It is obvious to us, for example, that John Pilger and Jonathan Cook have long been the UK’s most powerful and qualified critics of the Guardian. Who can doubt that their inclusion would have massively strengthened ‘Capitalism’s Conscience’ and increased sales? Their exclusion invites a simple question: what other priorities were being served?

Did the editor and some of the contributors pull their punches, wittingly or otherwise, in order to seem less ‘extreme’, more ‘reasonable’? Were they hoping not to burn bridges, so that publication in the Guardian might remain an option? Perhaps even that the book might be reviewed favourably by the paper itself? There is a pressing need for truly critical and honest appraisals of the Guardian’s record as a guardian of power. This book, barring a couple of welcome exceptions, is not it.


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Re: Censorship, fake news, perception management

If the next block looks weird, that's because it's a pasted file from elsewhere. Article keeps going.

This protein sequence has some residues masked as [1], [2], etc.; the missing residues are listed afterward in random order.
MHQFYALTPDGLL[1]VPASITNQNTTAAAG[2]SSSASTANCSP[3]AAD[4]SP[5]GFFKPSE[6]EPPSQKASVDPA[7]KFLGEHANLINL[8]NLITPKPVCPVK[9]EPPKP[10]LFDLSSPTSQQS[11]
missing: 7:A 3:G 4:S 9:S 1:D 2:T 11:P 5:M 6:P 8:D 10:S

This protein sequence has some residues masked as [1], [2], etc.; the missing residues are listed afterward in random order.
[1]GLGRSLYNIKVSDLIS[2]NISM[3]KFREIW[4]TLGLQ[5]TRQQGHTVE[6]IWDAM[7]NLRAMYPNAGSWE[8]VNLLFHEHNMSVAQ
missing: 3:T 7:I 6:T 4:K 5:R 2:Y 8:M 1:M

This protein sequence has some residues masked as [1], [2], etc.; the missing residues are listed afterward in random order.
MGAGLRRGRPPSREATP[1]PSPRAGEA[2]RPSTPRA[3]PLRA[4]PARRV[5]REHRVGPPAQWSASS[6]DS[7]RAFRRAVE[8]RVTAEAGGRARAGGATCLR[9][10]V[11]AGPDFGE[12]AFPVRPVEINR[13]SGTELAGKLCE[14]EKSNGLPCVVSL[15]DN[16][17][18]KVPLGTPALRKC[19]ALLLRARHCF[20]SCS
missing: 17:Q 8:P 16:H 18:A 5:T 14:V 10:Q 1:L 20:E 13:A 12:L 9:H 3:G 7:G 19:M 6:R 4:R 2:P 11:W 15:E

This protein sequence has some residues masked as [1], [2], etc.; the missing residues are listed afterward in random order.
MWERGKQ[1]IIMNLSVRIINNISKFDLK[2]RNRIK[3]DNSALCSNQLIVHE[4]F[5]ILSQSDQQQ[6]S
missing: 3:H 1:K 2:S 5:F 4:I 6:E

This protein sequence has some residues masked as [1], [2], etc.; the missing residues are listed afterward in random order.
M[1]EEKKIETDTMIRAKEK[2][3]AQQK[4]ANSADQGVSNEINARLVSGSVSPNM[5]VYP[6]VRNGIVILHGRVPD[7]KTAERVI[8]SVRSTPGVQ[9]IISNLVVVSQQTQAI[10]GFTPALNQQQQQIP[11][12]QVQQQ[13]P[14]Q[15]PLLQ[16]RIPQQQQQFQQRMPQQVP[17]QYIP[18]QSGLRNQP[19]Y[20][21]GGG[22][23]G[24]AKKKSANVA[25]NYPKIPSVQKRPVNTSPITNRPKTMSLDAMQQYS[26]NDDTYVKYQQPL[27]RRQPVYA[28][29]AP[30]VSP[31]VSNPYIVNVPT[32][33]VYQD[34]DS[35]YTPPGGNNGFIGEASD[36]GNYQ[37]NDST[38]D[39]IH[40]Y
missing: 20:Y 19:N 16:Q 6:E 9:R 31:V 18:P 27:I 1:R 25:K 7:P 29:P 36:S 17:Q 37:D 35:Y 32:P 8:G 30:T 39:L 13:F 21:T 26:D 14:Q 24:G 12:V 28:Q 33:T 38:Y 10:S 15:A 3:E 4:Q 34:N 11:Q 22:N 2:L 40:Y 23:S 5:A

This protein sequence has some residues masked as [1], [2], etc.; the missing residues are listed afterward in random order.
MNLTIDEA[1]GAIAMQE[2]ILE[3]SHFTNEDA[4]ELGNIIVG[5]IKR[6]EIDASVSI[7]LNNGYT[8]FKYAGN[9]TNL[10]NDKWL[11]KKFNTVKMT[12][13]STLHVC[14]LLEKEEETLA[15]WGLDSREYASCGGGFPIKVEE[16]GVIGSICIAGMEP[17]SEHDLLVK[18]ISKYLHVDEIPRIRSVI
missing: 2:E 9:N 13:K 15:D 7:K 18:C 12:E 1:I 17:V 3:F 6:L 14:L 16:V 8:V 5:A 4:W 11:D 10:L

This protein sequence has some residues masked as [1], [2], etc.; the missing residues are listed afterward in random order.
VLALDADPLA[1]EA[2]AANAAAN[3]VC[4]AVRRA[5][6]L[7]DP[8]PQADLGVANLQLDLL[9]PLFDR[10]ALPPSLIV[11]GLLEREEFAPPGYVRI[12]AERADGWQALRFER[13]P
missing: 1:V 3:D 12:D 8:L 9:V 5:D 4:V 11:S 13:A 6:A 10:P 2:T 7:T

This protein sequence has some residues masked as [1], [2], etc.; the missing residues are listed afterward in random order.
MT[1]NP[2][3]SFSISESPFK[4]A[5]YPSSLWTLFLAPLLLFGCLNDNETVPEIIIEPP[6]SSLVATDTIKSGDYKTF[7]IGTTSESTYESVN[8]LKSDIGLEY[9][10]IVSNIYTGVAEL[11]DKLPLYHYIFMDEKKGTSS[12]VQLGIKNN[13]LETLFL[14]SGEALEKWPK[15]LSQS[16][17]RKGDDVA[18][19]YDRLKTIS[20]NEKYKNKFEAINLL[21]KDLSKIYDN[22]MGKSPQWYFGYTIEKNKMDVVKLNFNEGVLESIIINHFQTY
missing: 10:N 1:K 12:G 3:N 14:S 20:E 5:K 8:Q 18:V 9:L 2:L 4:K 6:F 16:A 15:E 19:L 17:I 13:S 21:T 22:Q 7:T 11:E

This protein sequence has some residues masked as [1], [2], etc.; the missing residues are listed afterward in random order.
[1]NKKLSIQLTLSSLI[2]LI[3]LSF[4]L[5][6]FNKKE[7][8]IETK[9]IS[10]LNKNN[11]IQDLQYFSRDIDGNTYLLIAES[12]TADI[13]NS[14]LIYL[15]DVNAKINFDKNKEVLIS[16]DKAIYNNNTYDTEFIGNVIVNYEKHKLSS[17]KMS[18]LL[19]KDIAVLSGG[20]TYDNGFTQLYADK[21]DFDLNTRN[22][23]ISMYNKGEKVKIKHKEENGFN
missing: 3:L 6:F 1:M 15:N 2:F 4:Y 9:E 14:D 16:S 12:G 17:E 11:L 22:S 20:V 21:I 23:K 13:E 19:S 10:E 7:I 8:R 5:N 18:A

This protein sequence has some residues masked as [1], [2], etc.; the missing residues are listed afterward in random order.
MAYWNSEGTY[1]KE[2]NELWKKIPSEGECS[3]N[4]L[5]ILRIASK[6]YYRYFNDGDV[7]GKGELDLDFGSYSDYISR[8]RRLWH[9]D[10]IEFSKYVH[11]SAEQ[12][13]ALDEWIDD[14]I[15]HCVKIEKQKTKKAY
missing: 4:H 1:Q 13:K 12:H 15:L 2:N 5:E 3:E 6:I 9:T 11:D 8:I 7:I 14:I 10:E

Post by blindpig » Sat May 15, 2021 1:56 pm

Corporate Media Oppose Afghan Control of Afghanistan

New York Times depiction of US troops returning from Afghanistan. (photo: John Moore/Getty Images)

When President Joe Biden announced the “withdrawal” of US troops from Afghanistan after almost 20 years of occupying the country in violation of international law, corporate media not only misled their audiences on what the US is actually planning to do in Afghanistan, but also somehow made it seem as if withdrawing from the longest overseas war in US history would be premature (FAIR.org, 9/11/19).